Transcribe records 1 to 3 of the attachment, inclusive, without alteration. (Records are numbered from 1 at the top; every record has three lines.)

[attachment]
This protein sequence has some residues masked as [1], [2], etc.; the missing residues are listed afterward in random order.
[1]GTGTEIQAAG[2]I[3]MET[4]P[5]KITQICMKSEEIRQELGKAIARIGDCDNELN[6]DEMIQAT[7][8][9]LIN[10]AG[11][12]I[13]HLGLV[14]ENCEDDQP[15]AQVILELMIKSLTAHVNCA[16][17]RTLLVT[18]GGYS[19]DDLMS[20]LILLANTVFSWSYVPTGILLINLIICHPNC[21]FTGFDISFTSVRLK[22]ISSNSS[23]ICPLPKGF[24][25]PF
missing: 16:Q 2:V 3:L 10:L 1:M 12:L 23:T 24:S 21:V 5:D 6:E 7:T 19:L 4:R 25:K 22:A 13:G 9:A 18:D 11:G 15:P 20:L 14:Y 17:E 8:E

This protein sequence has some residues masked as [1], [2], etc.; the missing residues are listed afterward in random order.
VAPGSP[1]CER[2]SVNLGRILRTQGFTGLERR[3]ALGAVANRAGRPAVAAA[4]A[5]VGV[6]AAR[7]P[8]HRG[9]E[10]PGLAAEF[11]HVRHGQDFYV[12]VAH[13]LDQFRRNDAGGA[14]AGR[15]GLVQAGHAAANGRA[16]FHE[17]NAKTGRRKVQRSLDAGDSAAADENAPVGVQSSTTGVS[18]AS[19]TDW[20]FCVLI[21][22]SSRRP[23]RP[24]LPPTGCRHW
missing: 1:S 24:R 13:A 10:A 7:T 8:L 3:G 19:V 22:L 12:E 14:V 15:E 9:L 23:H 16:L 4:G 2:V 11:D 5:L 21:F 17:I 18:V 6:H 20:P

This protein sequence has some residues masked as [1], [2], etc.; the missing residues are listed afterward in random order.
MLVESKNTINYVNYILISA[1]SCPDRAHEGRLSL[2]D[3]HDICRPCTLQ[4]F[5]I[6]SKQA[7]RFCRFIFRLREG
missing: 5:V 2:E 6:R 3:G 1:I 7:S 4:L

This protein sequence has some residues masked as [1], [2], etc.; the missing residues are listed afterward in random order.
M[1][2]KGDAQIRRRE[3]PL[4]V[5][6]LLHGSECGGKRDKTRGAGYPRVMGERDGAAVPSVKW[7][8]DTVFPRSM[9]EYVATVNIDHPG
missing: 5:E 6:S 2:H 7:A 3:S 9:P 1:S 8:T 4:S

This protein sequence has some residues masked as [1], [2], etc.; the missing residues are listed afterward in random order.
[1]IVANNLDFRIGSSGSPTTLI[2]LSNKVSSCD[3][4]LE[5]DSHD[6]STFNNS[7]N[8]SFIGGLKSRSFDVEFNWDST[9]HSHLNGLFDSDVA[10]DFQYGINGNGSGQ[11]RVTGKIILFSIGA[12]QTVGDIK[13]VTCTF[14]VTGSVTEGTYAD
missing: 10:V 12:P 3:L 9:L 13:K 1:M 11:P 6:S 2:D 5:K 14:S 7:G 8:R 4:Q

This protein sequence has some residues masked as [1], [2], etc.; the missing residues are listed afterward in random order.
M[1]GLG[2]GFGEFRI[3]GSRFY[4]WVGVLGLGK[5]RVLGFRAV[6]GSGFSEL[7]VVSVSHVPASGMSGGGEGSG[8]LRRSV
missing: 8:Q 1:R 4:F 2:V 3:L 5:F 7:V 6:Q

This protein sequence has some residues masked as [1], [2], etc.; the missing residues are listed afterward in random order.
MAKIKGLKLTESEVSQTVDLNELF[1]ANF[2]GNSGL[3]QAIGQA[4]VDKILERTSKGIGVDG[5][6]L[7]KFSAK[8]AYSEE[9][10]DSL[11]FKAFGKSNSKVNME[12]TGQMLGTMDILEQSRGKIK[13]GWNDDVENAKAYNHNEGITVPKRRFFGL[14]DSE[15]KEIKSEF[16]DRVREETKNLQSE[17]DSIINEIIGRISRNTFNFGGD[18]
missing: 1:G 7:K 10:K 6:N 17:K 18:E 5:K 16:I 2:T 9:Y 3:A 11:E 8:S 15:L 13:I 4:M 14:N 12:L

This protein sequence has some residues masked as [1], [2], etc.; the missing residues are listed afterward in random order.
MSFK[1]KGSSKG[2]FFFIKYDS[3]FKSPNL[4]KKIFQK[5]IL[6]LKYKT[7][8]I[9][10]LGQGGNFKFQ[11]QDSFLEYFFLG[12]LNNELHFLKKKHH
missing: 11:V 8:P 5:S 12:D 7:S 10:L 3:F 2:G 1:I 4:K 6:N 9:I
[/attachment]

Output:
This protein sequence has some residues masked as [1], [2], etc.; the missing residues are listed afterward in random order.
[1]GTGTEIQAAG[2]I[3]MET[4]P[5]KITQICMKSEEIRQELGKAIARIGDCDNELN[6]DEMIQAT[7][8][9]LIN[10]AG[11][12]I[13]HLGLV[14]ENCEDDQP[15]AQVILELMIKSLTAHVNCA[16][17]RTLLVT[18]GGYS[19]DDLMS[20]LILLANTVFSWSYVPTGILLINLIICHPNC[21]FTGFDISFTSVRLK[22]ISSNSS[23]ICPLPKGF[24][25]PF
missing: 16:Q 2:V 3:L 10:L 1:M 12:L 23:T 24:S 21:V 5:D 6:E 7:T 19:L 4:R 25:K 22:A 13:G 9:A 18:D 11:G 15:P 20:L 14:Y 17:E 8:E

This protein sequence has some residues masked as [1], [2], etc.; the missing residues are listed afterward in random order.
VAPGSP[1]CER[2]SVNLGRILRTQGFTGLERR[3]ALGAVANRAGRPAVAAA[4]A[5]VGV[6]AAR[7]P[8]HRG[9]E[10]PGLAAEF[11]HVRHGQDFYV[12]VAH[13]LDQFRRNDAGGA[14]AGR[15]GLVQAGHAAANGRA[16]FHE[17]NAKTGRRKVQRSLDAGDSAAADENAPVGVQSSTTGVS[18]AS[19]TDW[20]FCVLI[21][22]SSRRP[23]RP[24]LPPTGCRHW
missing: 1:S 24:R 13:A 10:A 7:T 8:L 3:G 19:V 22:L 12:E 14:V 15:E 9:L 23:H 16:L 4:G 2:V 11:D 5:L 21:F 17:I 18:V 6:H 20:P

This protein sequence has some residues masked as [1], [2], etc.; the missing residues are listed afterward in random order.
MLVESKNTINYVNYILISA[1]SCPDRAHEGRLSL[2]D[3]HDICRPCTLQ[4]F[5]I[6]SKQA[7]RFCRFIFRLREG
missing: 5:V 2:E 6:R 3:G 1:I 7:S 4:L